A researcher from Ontario says she's studying food security in the North up close and personal.

Children berry picking Inuvik

Students regularly go fishing, hunting and berry picking. (submitted by Tiff-Annie Kenny)

Tiff-Annie Kenny, a PhD student at the University of Ottawa, has started a traditional foods program in Inuvik. She says she didn't want to analyze facts and figures from afar.

"I thought it was important to get a sense of place and to help people in the North," Kenny says. 

"Because understanding issues based on data alone is a little bit incomplete."

So Kenny left the spreadsheets behind and flew to Inuvik to help local elders design a country food program at Inuvik's East Three School.

As part of the program, students in all grades are taught how to harvest and cook traditional foods.

The students regularly go fishing, hunting and berry picking. They also cut up meat and cook it for elders in the community.

Inuvik students traditional food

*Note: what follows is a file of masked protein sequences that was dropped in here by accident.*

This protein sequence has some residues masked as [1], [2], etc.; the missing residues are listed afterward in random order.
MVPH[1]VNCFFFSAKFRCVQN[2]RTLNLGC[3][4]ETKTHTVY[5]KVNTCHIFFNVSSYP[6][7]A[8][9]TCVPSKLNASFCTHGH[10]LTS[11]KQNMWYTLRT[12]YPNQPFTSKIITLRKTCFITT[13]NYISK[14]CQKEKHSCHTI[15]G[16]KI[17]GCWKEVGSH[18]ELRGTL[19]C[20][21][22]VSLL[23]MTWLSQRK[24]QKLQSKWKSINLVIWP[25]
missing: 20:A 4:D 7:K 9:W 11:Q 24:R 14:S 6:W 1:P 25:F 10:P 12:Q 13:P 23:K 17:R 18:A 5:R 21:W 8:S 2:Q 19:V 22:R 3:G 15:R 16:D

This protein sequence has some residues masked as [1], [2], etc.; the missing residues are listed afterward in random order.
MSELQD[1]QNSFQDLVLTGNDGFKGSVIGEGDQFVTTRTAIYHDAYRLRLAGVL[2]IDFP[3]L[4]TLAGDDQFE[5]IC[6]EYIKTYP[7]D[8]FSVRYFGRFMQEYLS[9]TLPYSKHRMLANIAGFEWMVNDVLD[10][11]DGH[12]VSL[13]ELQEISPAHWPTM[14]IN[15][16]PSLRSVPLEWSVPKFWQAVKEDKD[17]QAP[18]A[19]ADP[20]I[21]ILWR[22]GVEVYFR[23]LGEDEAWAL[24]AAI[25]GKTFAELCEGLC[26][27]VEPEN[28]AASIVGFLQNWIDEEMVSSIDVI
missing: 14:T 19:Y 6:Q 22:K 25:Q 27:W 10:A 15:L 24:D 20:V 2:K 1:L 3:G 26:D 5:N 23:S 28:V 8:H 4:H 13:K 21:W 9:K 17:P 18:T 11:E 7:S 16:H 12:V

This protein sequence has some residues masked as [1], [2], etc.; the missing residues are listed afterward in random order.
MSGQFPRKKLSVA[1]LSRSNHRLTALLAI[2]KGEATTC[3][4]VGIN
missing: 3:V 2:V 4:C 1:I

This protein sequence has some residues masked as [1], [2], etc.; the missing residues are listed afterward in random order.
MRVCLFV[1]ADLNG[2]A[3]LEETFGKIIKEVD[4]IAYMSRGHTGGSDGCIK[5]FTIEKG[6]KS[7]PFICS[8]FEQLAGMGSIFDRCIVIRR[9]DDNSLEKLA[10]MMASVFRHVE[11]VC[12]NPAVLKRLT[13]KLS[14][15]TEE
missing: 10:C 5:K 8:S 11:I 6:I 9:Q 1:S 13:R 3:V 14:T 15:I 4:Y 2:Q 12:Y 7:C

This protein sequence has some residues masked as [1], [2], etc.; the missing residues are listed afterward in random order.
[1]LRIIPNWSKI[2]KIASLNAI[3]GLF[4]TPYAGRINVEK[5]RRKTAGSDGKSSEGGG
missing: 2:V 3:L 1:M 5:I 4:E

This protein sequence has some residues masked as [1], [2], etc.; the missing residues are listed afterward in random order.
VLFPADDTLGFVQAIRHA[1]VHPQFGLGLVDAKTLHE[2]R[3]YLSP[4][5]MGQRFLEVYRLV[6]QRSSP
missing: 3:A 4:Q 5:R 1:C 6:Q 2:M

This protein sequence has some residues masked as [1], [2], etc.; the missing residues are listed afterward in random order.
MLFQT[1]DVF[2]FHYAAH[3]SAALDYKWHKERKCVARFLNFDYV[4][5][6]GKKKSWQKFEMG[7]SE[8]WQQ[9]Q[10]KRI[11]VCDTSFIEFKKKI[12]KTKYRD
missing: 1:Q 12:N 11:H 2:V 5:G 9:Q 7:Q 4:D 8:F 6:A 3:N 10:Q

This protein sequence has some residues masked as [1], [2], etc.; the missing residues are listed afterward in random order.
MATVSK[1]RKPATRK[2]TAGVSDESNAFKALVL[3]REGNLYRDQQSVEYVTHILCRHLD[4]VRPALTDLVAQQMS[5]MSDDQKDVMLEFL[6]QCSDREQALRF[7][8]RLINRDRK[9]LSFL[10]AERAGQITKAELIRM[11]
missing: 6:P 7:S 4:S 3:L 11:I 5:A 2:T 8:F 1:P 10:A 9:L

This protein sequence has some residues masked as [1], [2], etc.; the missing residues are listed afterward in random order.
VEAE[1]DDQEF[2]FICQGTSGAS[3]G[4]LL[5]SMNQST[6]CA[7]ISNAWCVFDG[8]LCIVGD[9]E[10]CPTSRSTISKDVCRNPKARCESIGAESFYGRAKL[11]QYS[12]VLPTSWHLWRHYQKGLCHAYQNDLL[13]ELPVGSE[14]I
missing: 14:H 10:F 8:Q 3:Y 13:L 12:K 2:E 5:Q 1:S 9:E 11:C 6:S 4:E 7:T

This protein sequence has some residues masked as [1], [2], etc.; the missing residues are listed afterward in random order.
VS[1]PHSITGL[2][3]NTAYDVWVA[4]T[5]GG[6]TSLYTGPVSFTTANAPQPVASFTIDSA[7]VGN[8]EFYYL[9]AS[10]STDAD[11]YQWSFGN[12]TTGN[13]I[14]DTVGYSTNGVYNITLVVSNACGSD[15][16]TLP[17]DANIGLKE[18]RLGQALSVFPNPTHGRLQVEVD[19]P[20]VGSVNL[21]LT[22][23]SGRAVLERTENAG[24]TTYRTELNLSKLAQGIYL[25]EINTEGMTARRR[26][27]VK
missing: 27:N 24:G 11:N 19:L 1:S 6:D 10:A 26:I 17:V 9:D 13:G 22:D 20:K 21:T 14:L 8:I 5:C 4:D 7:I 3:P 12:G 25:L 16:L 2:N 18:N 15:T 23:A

Students cut up the meat and cook it for elders in the community. (Tiff-Annie Kennedy)

Kenny says she used data from the Inuit Health Survey, done by McGill's Centre for Indigenous Peoples' Nutrition and Environment in 2007-2008, to help design the program, along with input from Inuit stakeholders.

Aboriginal student Paul O'Connor cooked with caribou and reindeer for the first time.

"It's a step up from pre-cut up meats from the store," he says.

Tiff-Annie Kenny

'Understanding issues based on data alone is a little bit incomplete,' says PhD student Tiff-Annie Kenny. (CBC)

Kenny says she got her hands dirty — and clean — helping design the program.

"Working with elders, they talked about how soft people's hands would get from working a lot with traditional foods. Just like the bloods and the oils, and that was something that I got to benefit from," she says.

"So I got dirty hands, but also clean, soft hands."

Kenny is back in Ottawa now, but says she hopes to return to Inuvik in the spring to continue working on the traditional foods program.